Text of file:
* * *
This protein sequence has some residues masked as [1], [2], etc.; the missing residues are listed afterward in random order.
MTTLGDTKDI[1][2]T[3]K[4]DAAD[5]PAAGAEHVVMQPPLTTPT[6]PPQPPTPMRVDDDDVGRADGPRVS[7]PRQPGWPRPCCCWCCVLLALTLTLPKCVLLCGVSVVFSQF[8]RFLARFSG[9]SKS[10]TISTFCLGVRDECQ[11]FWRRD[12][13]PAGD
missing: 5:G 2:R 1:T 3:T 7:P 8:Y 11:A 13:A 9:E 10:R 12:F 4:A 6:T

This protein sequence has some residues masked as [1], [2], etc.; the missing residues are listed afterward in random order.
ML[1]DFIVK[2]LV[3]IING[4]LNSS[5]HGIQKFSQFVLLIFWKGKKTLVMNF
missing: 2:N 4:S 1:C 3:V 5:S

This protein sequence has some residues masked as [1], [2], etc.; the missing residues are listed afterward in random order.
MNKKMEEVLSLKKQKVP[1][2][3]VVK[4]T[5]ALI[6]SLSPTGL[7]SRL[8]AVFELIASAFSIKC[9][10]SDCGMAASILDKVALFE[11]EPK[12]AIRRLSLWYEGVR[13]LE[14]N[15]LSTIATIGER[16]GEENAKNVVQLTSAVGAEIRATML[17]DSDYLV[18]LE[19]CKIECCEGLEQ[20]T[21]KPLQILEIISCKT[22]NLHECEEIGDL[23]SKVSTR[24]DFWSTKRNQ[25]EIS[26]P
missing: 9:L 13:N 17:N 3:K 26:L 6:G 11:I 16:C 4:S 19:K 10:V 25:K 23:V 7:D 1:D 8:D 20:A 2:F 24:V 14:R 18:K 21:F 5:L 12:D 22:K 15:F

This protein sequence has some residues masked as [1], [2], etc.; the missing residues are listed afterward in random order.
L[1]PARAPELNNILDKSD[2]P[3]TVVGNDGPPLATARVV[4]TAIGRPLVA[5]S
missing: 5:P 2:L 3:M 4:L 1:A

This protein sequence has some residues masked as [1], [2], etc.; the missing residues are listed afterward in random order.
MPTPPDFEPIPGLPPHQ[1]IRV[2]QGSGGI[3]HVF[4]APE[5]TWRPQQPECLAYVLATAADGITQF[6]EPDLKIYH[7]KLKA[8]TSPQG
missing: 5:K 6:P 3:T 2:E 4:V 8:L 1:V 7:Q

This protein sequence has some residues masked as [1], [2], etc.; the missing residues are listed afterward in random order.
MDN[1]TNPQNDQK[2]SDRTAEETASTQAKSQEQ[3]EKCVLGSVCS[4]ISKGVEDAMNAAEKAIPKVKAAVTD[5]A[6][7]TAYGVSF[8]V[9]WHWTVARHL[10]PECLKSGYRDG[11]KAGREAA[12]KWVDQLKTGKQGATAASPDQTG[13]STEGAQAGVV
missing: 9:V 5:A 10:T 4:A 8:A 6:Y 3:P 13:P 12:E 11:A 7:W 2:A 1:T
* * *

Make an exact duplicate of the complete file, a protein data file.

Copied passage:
This protein sequence has some residues masked as [1], [2], etc.; the missing residues are listed afterward in random order.
MTTLGDTKDI[1][2]T[3]K[4]DAAD[5]PAAGAEHVVMQPPLTTPT[6]PPQPPTPMRVDDDDVGRADGPRVS[7]PRQPGWPRPCCCWCCVLLALTLTLPKCVLLCGVSVVFSQF[8]RFLARFSG[9]SKS[10]TISTFCLGVRDECQ[11]FWRRD[12][13]PAGD
missing: 5:G 2:R 1:T 3:T 7:P 8:Y 11:A 13:A 9:E 10:R 12:F 4:A 6:T

This protein sequence has some residues masked as [1], [2], etc.; the missing residues are listed afterward in random order.
ML[1]DFIVK[2]LV[3]IING[4]LNSS[5]HGIQKFSQFVLLIFWKGKKTLVMNF
missing: 2:N 4:S 1:C 3:V 5:S

This protein sequence has some residues masked as [1], [2], etc.; the missing residues are listed afterward in random order.
MNKKMEEVLSLKKQKVP[1][2][3]VVK[4]T[5]ALI[6]SLSPTGL[7]SRL[8]AVFELIASAFSIKC[9][10]SDCGMAASILDKVALFE[11]EPK[12]AIRRLSLWYEGVR[13]LE[14]N[15]LSTIATIGER[16]GEENAKNVVQLTSAVGAEIRATML[17]DSDYLV[18]LE[19]CKIECCEGLEQ[20]T[21]KPLQILEIISCKT[22]NLHECEEIGDL[23]SKVSTR[24]DFWSTKRNQ[25]EIS[26]P
missing: 9:L 13:N 17:N 3:K 26:L 6:G 11:I 16:C 4:S 19:K 10:V 25:K 23:V 7:D 1:D 8:D 20:A 2:F 24:V 14:R 18:K 21:F 5:L 12:D 22:K 15:F

This protein sequence has some residues masked as [1], [2], etc.; the missing residues are listed afterward in random order.
L[1]PARAPELNNILDKSD[2]P[3]TVVGNDGPPLATARVV[4]TAIGRPLVA[5]S
missing: 5:P 2:L 3:M 4:L 1:A

This protein sequence has some residues masked as [1], [2], etc.; the missing residues are listed afterward in random order.
MPTPPDFEPIPGLPPHQ[1]IRV[2]QGSGGI[3]HVF[4]APE[5]TWRPQQPECLAYVLATAADGITQF[6]EPDLKIYH[7]KLKA[8]TSPQG
missing: 5:K 6:P 3:T 2:E 4:V 8:L 1:V 7:Q

This protein sequence has some residues masked as [1], [2], etc.; the missing residues are listed afterward in random order.
MDN[1]TNPQNDQK[2]SDRTAEETASTQAKSQEQ[3]EKCVLGSVCS[4]ISKGVEDAMNAAEKAIPKVKAAVTD[5]A[6][7]TAYGVSF[8]V[9]WHWTVARHL[10]PECLKSGYRDG[11]KAGREAA[12]KWVDQLKTGKQGATAASPDQTG[13]STEGAQAGVV
missing: 9:V 5:A 10:T 4:A 8:A 6:Y 3:P 13:P 12:E 11:A 7:W 2:A 1:T